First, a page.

The average credit card interest rate soared Wednesday to another all-time record high.
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The average credit card interest rate soared Wednesday to another all-time record high. The national average APR climbed to 17.64 percent after two card issuers hiked rates on select cards.
Every week, CreditCards,com evaluates the APRs, annual fees and promotional terms of 100 U.S. credit cards. Among the cards that CreditCards.com regularly evaluates, three advertised higher interest rates this week, causing the national average to increase.
See related: Historic credit card interest rates chart
Bank of America, Capital One raise rates on some cards
Bank of America increased the single APR on the BankAmericard Secured card from 22.24 percent to 25.24 percent – a difference of 3 percentage points. That helped push the average minimum APR for cards designed for consumers with bad credit to 25.33 percent. The average maximum APR for subprime cards stands at 26.08 percent.
Consumers who apply for the Quicksilver card are now offered a range starting at 16.24 percent and maxing out at 26.24 percent. Previously, the card’s APRs were 1 percentage point lower.
Consumers who seek out the Venture Rewards card are also being offered significantly higher rates. The Venture Rewards card’s lowest available APR, for example, rose by more than 2 percentage points to 17.99 percent. Previously, applicants with the best scores were offered a minimum APR of 15.24 percent. Capital One left the Venture Rewards card’s maximum APR alone at 25.24 percent.
The higher rates on the two Capital One cards helped push the average minimum APR for rewards credit cards to 17.51 percent. Meanwhile, the average maximum APR for rewards cards currently stands at 25.27 percent.
Interest rates on all credit cards have climbed steadily in recent years as the Federal Reserve gradually increases its benchmark interest rate, the federal funds rate. When the Fed increases rates, most variable rate cards eventually match the change.
However, independent rate increases have been much more rare – particularly on a card’s lowest available rate.
Capital One and Bank of America have been among the few issuers in recent months to independently hike rates on select cards, causing the national average to increase.
Earlier this year, for example, Bank of America bumped up the APRs on its line of cash back cards by three quarters of a percentage point after retooling its cash back program.
Meanwhile, Capital One hiked the APRs on its line of cards for consumers with average credit.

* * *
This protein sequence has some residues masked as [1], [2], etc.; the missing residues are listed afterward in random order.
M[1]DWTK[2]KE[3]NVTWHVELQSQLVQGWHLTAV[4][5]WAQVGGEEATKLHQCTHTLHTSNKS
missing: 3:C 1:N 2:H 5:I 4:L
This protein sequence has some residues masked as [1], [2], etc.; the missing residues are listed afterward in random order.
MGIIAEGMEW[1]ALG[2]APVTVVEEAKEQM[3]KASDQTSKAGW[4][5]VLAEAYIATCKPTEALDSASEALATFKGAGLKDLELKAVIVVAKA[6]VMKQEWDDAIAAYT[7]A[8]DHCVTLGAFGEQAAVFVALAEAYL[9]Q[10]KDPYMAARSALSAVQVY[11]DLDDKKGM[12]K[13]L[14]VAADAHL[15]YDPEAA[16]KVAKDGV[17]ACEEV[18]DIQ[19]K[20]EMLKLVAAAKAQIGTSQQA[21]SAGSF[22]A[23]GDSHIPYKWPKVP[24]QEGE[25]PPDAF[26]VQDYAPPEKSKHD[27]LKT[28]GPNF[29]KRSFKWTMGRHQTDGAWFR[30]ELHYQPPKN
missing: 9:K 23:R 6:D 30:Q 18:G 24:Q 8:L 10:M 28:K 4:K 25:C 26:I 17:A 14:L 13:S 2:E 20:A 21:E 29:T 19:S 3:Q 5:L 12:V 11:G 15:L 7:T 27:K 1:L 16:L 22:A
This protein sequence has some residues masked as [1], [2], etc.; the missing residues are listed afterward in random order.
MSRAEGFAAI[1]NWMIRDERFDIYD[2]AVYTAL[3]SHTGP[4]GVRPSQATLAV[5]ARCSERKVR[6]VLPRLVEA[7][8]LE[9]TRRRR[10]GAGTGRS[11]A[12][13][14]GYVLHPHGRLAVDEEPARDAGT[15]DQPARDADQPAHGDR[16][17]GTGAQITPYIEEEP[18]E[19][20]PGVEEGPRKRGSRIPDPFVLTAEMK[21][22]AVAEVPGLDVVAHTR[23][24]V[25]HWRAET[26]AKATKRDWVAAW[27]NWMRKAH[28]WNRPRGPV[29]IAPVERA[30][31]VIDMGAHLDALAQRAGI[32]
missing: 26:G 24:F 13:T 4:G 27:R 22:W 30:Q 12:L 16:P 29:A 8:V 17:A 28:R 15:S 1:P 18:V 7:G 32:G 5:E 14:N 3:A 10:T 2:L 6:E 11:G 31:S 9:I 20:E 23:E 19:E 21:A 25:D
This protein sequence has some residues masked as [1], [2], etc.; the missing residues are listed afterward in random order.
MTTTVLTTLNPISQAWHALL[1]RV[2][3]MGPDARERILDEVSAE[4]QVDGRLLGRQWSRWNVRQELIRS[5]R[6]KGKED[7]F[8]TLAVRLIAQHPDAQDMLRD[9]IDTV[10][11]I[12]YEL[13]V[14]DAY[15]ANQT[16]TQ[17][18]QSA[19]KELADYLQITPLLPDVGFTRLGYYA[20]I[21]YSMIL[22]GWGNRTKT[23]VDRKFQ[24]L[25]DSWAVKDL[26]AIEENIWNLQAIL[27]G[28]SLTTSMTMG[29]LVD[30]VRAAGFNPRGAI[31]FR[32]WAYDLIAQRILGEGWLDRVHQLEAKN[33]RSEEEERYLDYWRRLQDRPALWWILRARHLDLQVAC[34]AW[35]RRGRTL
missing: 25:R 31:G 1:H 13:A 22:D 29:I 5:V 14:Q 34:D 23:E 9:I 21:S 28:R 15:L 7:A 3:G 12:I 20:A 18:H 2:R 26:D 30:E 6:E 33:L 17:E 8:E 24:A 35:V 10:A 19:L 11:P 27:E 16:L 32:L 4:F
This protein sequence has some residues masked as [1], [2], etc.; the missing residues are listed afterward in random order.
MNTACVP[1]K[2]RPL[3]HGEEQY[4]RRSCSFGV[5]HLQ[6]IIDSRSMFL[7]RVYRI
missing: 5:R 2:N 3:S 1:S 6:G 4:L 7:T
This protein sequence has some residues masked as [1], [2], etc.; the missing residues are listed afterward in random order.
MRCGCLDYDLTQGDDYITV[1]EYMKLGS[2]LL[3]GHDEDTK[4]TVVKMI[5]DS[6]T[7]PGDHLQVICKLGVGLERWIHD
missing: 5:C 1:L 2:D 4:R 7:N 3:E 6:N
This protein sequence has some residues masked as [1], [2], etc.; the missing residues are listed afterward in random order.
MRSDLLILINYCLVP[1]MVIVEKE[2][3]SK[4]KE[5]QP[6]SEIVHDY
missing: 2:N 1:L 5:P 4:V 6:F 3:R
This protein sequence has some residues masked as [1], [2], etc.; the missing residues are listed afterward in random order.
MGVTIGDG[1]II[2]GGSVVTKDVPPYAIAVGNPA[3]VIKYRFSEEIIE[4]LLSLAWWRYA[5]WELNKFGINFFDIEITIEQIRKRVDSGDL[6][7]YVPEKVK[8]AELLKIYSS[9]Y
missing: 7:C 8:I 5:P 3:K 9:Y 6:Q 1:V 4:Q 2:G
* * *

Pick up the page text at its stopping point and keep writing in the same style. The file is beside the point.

See related:Guide to rising credit card interest rates
Card APRs have climbed 2.5 percentage points in three years
Overall, CreditCards.com data shows that consumers shopping for a new card have seen advertised rates climb by roughly 2 and a half percentage points over the past three years.
APR increases have particularly accelerated over the past year as the Federal Reserve continued to hike interest rates and issuers tweaked new offers.
Since Feb. 27, 2018, the average APR for new card offers has climbed from 16.41 percent to 17.64 percent – a difference of 1.23 percentage points.
Between February 2017 and February 2018, by contrast, the average card APR climbed by less than 1 percent.
Before the Fed began hiking rates in late 2015 after a multiyear pause, changes to new card offers were much more rare. Between 2011 and 2015, for example, the average APR for the year increased by just 0.11 percentage points. Meanwhile, the average APR for 2012 was exactly the same as the average APR for 2015: 14.96 percent.
Consumers who are hoping to see lower rates on new offers are unlikely to get a reprieve any time soon. Issuers rarely trim interest rates these days. As a result, the weekly average for credit card rates has fallen just once over the past year. Meanwhile, the average APR for the year has increased every year since 2015.
CreditCards.com’s Weekly Rate Report
|Avg. APR||Last week||6 months ago|
|Methodology: The national average credit card APR is comprised of 100 of the most popular credit cards in the country, including cards from dozens of leading U.S. issuers and representing every card category listed above. (Introductory, or teaser, rates are not included in the calculation.)|
|Updated: Feb. 27, 2019|